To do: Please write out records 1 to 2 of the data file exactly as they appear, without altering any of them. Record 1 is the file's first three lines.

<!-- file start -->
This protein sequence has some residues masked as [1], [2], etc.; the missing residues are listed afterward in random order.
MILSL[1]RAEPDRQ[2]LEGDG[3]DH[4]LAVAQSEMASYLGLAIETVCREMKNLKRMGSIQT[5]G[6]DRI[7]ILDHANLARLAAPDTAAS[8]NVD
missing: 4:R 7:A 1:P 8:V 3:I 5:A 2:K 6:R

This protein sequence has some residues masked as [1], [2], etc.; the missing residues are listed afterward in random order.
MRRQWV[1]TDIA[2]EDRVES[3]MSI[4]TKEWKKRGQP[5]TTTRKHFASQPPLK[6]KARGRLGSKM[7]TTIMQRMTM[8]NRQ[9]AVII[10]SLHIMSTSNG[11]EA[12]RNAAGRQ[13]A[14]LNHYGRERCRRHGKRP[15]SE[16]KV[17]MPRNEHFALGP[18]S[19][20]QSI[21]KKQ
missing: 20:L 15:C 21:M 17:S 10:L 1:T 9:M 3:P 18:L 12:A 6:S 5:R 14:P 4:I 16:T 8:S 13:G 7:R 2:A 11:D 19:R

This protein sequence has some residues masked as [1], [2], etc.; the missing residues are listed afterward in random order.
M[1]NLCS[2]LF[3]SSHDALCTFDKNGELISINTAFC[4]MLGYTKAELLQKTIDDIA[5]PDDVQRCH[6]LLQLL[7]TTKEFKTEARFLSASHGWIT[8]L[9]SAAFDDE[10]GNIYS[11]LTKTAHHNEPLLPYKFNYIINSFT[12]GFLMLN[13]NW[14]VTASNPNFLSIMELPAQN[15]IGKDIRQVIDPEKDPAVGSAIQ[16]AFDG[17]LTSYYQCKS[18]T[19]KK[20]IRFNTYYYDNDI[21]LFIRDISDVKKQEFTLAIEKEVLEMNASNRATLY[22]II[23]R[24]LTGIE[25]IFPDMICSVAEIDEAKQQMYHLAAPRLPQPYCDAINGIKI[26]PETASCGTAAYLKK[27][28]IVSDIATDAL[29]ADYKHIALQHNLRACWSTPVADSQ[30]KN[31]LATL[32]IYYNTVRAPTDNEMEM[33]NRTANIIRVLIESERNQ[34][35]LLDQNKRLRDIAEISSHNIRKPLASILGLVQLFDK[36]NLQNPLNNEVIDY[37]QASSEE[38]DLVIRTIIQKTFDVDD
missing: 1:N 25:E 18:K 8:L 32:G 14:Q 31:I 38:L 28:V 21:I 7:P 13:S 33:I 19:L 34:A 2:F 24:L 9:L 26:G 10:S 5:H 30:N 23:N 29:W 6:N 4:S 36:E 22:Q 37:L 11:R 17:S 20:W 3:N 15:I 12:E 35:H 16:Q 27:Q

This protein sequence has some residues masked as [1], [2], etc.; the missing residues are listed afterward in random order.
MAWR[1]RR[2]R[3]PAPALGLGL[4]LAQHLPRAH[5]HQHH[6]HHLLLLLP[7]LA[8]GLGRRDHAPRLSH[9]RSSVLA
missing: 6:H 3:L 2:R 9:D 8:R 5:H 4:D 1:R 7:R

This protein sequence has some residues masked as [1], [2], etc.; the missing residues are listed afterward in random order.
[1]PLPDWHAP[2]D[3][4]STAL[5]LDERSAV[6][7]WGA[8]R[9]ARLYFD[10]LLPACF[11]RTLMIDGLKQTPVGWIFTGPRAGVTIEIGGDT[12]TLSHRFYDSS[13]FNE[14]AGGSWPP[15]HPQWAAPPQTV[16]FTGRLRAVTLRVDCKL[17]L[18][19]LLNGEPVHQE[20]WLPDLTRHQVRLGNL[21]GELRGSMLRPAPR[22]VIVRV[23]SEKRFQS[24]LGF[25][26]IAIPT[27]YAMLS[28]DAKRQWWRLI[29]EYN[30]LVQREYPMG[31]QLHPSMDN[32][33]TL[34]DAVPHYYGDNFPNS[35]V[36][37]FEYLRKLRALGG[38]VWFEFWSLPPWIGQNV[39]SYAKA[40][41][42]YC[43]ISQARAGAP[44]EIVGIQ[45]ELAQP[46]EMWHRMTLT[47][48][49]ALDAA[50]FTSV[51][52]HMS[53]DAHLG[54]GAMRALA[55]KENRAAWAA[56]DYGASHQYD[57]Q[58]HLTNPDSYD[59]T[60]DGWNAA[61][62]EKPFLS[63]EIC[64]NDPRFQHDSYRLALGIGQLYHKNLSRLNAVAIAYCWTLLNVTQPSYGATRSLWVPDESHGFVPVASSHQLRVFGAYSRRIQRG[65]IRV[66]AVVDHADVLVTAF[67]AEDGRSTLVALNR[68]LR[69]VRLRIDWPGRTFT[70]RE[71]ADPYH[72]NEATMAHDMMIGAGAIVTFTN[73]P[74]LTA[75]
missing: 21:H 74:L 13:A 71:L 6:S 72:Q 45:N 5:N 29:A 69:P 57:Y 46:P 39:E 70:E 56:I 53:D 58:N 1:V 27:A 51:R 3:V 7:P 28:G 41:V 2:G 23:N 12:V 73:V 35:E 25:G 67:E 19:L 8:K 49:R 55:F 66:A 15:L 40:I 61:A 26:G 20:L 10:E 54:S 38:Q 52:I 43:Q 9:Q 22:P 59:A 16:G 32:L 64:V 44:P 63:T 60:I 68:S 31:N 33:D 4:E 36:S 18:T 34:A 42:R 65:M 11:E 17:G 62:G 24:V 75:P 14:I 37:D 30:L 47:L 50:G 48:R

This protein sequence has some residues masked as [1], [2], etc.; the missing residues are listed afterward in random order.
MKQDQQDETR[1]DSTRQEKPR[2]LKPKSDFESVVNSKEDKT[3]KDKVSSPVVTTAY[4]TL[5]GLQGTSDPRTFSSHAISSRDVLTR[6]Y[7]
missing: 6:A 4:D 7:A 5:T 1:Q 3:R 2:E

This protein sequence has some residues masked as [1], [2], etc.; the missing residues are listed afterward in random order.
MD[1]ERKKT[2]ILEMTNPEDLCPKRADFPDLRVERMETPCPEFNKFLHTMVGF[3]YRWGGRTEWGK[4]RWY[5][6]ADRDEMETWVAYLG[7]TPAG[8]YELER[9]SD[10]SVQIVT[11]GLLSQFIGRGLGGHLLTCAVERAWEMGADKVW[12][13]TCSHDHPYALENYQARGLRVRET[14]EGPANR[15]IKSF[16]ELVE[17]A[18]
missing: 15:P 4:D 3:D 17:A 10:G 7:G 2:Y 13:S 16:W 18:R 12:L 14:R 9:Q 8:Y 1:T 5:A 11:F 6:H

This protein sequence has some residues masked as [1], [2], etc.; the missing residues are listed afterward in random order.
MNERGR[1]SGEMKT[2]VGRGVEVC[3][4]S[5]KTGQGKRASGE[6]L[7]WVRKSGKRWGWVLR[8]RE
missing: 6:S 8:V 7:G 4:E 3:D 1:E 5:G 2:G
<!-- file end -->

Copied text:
This protein sequence has some residues masked as [1], [2], etc.; the missing residues are listed afterward in random order.
MILSL[1]RAEPDRQ[2]LEGDG[3]DH[4]LAVAQSEMASYLGLAIETVCREMKNLKRMGSIQT[5]G[6]DRI[7]ILDHANLARLAAPDTAAS[8]NVD
missing: 4:R 7:A 1:P 8:V 3:I 5:A 2:K 6:R

This protein sequence has some residues masked as [1], [2], etc.; the missing residues are listed afterward in random order.
MRRQWV[1]TDIA[2]EDRVES[3]MSI[4]TKEWKKRGQP[5]TTTRKHFASQPPLK[6]KARGRLGSKM[7]TTIMQRMTM[8]NRQ[9]AVII[10]SLHIMSTSNG[11]EA[12]RNAAGRQ[13]A[14]LNHYGRERCRRHGKRP[15]SE[16]KV[17]MPRNEHFALGP[18]S[19][20]QSI[21]KKQ
missing: 20:L 15:C 21:M 17:S 10:L 1:T 9:M 3:P 18:L 12:A 6:S 5:R 14:P 4:I 16:T 8:S 13:G 7:R 2:A 11:D 19:R